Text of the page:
This video essay is about land stewardship and some of the people dedicated to preserving and caring for Northern Michigan’s historic landscapes.
This video is also about fighting invasive species to preserve a working farm with the help of prescribed burning.
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Driving north out of Harbor Springs along M-119, you will encounter the Tunnel of Trees Scenic Heritage Route. The incredible beauty and scenic views are breathtaking.
One of the most impressive views of Little Traverse Bay and Lake Michigan along the route is on a curve overlooking Sevenmile Point. Part of this beautiful viewshed is the historic Angell Farm and the rolling hillsides dotted with sheep grazing in the bluestem grasses.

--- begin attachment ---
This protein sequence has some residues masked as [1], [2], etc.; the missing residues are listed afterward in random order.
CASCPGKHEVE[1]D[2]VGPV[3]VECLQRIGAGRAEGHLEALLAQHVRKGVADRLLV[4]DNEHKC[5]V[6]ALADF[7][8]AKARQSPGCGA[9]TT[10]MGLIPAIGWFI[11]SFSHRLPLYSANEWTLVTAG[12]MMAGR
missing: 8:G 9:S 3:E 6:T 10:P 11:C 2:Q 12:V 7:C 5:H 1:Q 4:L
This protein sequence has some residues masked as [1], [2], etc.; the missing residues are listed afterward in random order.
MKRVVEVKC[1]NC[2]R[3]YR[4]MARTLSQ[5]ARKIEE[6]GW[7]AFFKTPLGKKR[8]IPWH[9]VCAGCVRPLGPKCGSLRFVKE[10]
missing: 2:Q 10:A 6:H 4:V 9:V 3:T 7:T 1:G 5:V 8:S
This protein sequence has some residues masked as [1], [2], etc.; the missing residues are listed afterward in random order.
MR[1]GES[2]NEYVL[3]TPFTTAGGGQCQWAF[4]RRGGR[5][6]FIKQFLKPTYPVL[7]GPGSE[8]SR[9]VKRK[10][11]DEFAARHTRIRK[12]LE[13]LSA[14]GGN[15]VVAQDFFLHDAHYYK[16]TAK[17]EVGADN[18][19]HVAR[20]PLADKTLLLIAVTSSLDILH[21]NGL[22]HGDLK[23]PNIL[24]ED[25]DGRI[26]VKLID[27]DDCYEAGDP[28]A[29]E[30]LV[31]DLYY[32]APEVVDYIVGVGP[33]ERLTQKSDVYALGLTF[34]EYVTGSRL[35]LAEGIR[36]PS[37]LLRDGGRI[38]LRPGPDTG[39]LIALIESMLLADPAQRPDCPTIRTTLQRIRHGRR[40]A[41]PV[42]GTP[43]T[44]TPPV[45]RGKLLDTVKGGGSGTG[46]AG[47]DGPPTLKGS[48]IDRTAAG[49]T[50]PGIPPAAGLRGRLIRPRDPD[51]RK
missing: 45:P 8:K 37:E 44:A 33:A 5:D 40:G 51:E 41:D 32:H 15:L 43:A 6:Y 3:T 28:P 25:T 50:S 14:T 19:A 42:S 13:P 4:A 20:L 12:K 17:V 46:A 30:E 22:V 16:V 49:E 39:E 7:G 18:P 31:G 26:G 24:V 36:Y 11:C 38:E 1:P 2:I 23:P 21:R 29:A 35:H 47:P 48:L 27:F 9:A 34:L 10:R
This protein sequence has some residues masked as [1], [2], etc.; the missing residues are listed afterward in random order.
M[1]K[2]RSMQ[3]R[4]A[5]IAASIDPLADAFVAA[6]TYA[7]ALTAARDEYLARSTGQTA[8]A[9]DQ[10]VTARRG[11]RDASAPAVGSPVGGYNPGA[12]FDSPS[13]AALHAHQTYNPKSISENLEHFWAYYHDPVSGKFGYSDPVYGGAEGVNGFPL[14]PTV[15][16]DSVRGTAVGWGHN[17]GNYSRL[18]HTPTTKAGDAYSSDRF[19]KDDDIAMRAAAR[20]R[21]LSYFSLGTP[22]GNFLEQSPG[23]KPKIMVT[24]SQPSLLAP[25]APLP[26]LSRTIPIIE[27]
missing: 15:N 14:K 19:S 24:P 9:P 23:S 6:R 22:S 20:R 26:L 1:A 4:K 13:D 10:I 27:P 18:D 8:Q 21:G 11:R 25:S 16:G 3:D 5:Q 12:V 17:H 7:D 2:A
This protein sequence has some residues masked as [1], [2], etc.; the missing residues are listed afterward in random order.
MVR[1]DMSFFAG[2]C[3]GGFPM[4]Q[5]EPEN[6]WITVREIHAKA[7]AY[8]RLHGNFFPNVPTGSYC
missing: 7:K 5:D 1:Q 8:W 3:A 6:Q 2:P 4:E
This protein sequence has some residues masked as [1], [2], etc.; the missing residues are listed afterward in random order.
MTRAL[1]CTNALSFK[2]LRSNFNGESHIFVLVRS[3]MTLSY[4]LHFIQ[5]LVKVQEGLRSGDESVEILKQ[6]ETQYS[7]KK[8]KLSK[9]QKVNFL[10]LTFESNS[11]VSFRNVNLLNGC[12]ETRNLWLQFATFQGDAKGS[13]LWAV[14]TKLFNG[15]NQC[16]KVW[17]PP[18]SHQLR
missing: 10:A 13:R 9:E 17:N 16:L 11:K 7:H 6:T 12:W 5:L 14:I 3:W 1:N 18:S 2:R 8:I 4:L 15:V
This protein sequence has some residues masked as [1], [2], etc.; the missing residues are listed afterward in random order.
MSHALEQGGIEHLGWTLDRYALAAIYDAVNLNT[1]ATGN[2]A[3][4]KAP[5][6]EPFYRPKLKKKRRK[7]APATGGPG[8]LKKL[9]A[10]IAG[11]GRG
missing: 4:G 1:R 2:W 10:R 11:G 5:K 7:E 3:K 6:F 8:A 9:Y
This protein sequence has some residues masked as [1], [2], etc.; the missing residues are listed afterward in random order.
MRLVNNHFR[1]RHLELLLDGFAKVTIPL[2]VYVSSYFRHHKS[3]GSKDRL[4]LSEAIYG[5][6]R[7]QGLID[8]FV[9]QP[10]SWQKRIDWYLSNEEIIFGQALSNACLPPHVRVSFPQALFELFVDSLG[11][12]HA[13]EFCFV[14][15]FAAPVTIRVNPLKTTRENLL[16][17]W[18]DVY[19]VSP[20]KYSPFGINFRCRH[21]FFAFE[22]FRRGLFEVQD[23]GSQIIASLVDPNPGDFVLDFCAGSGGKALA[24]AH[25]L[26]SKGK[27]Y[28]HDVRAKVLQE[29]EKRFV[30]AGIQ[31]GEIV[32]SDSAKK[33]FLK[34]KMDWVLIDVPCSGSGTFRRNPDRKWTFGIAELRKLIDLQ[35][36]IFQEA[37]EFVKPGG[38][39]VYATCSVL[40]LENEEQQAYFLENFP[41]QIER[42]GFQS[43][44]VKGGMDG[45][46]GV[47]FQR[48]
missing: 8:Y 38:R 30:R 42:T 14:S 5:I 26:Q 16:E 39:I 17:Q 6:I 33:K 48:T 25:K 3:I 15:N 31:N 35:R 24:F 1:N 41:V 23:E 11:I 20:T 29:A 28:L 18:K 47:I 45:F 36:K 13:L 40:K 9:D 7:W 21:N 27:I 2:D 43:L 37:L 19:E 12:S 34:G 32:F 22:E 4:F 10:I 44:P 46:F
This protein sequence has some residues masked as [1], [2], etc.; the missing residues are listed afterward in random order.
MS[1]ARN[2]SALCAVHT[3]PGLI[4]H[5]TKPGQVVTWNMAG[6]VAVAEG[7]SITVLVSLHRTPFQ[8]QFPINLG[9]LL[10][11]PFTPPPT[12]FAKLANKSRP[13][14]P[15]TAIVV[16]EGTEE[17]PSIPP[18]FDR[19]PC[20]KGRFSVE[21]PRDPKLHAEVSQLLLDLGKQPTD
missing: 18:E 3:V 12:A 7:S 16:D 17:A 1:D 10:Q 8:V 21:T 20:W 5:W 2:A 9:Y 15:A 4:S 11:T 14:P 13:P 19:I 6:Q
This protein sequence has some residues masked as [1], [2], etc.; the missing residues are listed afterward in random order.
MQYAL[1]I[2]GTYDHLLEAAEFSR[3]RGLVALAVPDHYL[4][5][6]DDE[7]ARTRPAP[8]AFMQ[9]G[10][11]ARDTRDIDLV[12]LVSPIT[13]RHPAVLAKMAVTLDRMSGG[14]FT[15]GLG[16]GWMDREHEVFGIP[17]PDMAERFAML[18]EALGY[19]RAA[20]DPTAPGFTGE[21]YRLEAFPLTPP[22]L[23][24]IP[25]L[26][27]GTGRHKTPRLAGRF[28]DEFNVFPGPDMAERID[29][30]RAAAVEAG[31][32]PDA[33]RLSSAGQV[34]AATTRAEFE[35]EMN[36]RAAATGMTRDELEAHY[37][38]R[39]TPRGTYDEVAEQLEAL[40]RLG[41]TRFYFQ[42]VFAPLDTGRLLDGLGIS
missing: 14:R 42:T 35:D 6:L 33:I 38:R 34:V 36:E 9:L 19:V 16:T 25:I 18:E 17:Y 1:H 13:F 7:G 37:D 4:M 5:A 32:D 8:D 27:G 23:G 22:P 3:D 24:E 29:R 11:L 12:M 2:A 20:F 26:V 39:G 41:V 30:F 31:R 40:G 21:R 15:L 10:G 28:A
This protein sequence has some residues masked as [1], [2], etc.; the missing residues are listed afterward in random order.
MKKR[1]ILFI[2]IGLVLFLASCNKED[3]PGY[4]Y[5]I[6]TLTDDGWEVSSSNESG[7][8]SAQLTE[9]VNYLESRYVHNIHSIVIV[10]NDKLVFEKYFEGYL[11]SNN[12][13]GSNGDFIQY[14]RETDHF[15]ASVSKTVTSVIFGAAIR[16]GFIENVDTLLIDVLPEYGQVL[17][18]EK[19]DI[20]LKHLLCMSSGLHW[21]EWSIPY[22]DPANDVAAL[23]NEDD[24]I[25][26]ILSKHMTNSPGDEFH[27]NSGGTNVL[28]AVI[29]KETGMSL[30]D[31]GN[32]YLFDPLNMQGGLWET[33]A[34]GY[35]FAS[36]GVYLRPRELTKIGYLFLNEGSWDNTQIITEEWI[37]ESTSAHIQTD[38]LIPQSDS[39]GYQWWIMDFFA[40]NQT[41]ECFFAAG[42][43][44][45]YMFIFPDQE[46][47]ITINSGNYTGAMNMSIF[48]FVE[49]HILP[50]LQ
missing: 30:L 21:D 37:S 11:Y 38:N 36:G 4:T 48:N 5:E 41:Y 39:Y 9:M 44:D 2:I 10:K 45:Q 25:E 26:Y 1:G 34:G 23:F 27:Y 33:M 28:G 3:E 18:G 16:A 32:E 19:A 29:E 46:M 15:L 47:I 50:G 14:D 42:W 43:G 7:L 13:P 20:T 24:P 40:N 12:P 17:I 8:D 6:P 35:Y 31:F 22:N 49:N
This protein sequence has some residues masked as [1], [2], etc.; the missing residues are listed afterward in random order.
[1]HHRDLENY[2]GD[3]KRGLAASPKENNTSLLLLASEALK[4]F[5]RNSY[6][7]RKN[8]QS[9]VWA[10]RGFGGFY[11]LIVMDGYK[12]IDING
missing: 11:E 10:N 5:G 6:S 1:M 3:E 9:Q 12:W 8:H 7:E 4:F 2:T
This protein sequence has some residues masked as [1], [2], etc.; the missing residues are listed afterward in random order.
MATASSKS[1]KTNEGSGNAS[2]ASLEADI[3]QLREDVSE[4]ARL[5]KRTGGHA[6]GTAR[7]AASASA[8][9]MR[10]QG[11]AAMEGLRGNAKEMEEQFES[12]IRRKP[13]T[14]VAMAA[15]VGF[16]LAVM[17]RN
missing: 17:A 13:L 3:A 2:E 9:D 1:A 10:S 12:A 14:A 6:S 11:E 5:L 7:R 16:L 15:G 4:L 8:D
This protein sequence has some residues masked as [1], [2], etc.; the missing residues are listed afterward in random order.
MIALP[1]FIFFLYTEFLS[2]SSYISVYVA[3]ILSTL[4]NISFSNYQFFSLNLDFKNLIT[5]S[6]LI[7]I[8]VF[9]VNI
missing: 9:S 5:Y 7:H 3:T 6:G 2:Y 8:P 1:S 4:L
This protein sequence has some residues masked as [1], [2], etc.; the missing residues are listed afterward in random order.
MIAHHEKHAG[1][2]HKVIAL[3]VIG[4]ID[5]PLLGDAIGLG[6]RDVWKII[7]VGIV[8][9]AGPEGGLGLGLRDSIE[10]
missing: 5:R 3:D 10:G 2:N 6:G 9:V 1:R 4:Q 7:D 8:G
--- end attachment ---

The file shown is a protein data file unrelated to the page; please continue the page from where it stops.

Once platted for the development of 20 houses, this unique farmland was purchased and protected by Sally and Ian Bund. Committed to the preservation of both the historic buildings and open farmland, the Bunds have assured that this 80-acre viewshed will be forever protected by establishing a conservation easement with the Little Traverse Conservancy of Harbor Springs.
Over the last 5-years, the Bund’s have gone much further working with Vern Stephens, a native plants specialist (Designs by Nature, LLC) to rid the land of the destructive invasive plant known as spotted knapweed and install native Little and Big bluestem grasses. This fall, working with the Little Traverse Conservancy and a team of fire specialists, they completed a controlled burn to support the native grasses and keep the knapweed out.
Watch this video to meet Sally and Ian Bund, the Little Traverse Conservancy’s Derek Shiels, and see some beautiful views of Angell Farm before and after the controlled burn.